Is mitigation for weather perils just for the agriculture industry? Traditionally, when we think of weather significantly affecting businesses we think of the agriculture and energy industries. However, according to a report by the CME Group, economists estimate that as much of a third of the U.S. economy is financially sensitive to weather. That’s a $4 trillion chunk of our economy. It’s not just agriculture and energy either. One of the biggest sectors affected by weather is actually the retail sector. The impact is so widespread that wall street will often blame adverse weather for poor retail sales performance.
The fact is that weather affects many aspects of what we do each day, as well as when, how and where we do it. Unfortunately, according to the study conducted by the CME Group, the majority of respondents that need protection from weather risks said their companies are very or highly exposed and are not well prepared to cope with day-to-day economic risks of weather. 21% of businesses say that significantly adverse weather could have a severe impact on their financial performance.
For insurance agents and brokers with commercial products and insureds in the retail sector weather is an important consideration. What can you do to help your commercial clients understand their exposure to weather perils? A good starting point would be the same practices used for protecting non-commercial clients from adverse weather. However, there is more that you can do to meet your commercial insured’s unique requirements.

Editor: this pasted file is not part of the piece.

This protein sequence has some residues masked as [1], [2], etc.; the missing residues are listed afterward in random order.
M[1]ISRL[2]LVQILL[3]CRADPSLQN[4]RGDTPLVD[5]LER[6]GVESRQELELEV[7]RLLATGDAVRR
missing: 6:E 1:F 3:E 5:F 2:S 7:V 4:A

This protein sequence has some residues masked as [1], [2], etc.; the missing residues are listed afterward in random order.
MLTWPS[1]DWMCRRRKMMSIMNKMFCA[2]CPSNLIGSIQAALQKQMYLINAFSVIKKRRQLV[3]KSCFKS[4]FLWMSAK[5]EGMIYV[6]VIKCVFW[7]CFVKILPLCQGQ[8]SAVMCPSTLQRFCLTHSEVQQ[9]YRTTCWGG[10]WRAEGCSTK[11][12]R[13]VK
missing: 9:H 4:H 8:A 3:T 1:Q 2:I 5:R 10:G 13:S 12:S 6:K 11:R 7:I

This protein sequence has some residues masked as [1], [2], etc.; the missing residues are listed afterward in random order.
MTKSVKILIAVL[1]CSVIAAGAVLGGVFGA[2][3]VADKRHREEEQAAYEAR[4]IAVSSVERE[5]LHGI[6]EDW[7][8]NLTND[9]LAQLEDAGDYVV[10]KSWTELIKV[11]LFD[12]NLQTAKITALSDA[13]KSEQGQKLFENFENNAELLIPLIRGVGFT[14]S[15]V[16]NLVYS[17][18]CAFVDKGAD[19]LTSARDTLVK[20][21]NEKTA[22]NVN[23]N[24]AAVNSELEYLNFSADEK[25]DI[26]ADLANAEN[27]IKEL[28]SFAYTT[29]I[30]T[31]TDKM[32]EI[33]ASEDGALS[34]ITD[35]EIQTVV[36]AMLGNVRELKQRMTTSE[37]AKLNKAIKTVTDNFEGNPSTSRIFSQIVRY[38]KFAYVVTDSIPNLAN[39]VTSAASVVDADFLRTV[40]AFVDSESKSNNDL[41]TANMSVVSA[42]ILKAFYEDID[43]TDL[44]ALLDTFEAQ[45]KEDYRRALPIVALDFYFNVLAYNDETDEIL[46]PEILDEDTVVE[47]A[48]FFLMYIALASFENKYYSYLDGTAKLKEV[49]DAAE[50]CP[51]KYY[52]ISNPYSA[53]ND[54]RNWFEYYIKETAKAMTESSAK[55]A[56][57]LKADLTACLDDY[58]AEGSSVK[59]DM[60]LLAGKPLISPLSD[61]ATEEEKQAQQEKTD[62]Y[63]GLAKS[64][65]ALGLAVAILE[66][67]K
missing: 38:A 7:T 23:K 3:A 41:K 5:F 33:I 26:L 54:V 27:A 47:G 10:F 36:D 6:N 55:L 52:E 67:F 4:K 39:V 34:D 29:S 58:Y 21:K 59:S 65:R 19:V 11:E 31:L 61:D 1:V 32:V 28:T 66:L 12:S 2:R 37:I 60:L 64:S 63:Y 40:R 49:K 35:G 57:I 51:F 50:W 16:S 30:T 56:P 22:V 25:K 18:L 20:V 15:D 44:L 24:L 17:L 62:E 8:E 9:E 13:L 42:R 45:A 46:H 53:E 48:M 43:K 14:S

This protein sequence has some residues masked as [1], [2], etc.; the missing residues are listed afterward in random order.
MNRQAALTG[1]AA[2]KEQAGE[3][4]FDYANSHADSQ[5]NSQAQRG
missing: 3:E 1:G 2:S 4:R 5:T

First and foremost, you will want to review your clients’ business disruption coverage to see how they would fair in specific adverse weather conditions. As always, we recommend an annual review with your recommendations and a few options for them to choose from. Outside of their specific policies there are business practices you will want to recommend to your commercial clients:
Businesses should build redundancy into critical processes and procedures. Whether they be administrative procedures, manufacturing processes or even revenue generating activities, vital operations should have a Plan B in case the primary functions are interrupted by adverse weather.
A simple, yet often overlooked preventative measure is to have a plan; specifically, a well thought out plan written down and officially disseminated to key personnel. A plan is no good if no one knows the plan or if key personnel have their own, ‘interpretation’ of what should be done.
To ensure that everyone is on the same page, and that a plan can be executed properly, plans should be practiced in scenario based training. This training should end with an assessment of what worked, what didn’t work and would needs to be approved. These practices apply to many business risks aside from adverse weather perils as well.
Finally, although weather is known for being unpredictable it is one of the few business risks that we can actually predict to a certain degree. This advantage is lost, however, if no one is monitoring the weather predictions. This doesn’t mean that you have to dedicate an employee to watching the weather channel. Knowing adverse weather seasons and being more vigilant during those periods can be very effective. Additionally, with today’s technologies there are many options for receiving and customizing weather alerts and updates.